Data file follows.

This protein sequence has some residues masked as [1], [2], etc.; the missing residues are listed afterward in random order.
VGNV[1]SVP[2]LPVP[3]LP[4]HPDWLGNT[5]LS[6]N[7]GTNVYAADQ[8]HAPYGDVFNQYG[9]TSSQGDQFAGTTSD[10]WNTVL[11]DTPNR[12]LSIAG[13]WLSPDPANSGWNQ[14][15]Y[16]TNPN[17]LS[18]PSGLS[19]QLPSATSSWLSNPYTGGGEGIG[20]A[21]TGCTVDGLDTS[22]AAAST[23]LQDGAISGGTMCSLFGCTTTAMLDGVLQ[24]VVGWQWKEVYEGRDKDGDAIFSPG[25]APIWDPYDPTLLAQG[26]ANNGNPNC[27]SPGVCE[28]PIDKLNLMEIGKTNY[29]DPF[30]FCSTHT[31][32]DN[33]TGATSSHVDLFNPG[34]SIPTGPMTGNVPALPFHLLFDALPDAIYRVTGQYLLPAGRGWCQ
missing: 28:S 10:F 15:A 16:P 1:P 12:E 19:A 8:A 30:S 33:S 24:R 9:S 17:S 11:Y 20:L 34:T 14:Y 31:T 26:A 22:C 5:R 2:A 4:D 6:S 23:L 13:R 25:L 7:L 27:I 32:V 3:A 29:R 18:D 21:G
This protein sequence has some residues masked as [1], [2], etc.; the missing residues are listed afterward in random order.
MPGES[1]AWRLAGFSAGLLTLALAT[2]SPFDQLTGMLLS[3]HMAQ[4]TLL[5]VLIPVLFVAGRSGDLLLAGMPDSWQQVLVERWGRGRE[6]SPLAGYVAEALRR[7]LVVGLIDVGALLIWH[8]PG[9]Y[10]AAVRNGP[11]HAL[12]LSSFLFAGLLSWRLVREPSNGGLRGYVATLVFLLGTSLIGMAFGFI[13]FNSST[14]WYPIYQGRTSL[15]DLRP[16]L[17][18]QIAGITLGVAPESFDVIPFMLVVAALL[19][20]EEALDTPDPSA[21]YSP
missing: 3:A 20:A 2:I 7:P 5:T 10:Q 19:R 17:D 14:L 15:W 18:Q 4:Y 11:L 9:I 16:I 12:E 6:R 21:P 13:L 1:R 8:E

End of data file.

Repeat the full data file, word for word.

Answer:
This protein sequence has some residues masked as [1], [2], etc.; the missing residues are listed afterward in random order.
VGNV[1]SVP[2]LPVP[3]LP[4]HPDWLGNT[5]LS[6]N[7]GTNVYAADQ[8]HAPYGDVFNQYG[9]TSSQGDQFAGTTSD[10]WNTVL[11]DTPNR[12]LSIAG[13]WLSPDPANSGWNQ[14][15]Y[16]TNPN[17]LS[18]PSGLS[19]QLPSATSSWLSNPYTGGGEGIG[20]A[21]TGCTVDGLDTS[22]AAAST[23]LQDGAISGGTMCSLFGCTTTAMLDGVLQ[24]VVGWQWKEVYEGRDKDGDAIFSPG[25]APIWDPYDPTLLAQG[26]ANNGNPNC[27]SPGVCE[28]PIDKLNLMEIGKTNY[29]DPF[30]FCSTHT[31][32]DN[33]TGATSSHVDLFNPG[34]SIPTGPMTGNVPALPFHLLFDALPDAIYRVTGQYLLPAGRGWCQ
missing: 28:S 10:F 15:A 16:P 1:P 12:E 19:A 8:A 30:S 33:S 24:R 9:S 17:S 11:Y 20:L 34:T 14:Y 31:T 26:A 22:C 5:R 2:A 4:D 6:S 23:L 13:R 25:L 7:L 27:I 32:V 3:A 29:R 18:D 21:G
This protein sequence has some residues masked as [1], [2], etc.; the missing residues are listed afterward in random order.
MPGES[1]AWRLAGFSAGLLTLALAT[2]SPFDQLTGMLLS[3]HMAQ[4]TLL[5]VLIPVLFVAGRSGDLLLAGMPDSWQQVLVERWGRGRE[6]SPLAGYVAEALRR[7]LVVGLIDVGALLIWH[8]PG[9]Y[10]AAVRNGP[11]HAL[12]LSSFLFAGLLSWRLVREPSNGGLRGYVATLVFLLGTSLIGMAFGFI[13]FNSST[14]WYPIYQGRTSL[15]DLRP[16]L[17][18]QIAGITLGVAPESFDVIPFMLVVAALL[19][20]EEALDTPDPSA[21]YSP
missing: 3:A 20:A 2:I 7:P 5:T 10:Q 19:R 17:D 14:L 15:W 18:Q 4:Y 11:L 9:I 16:I 12:E 6:R 21:P 13:L 1:R 8:E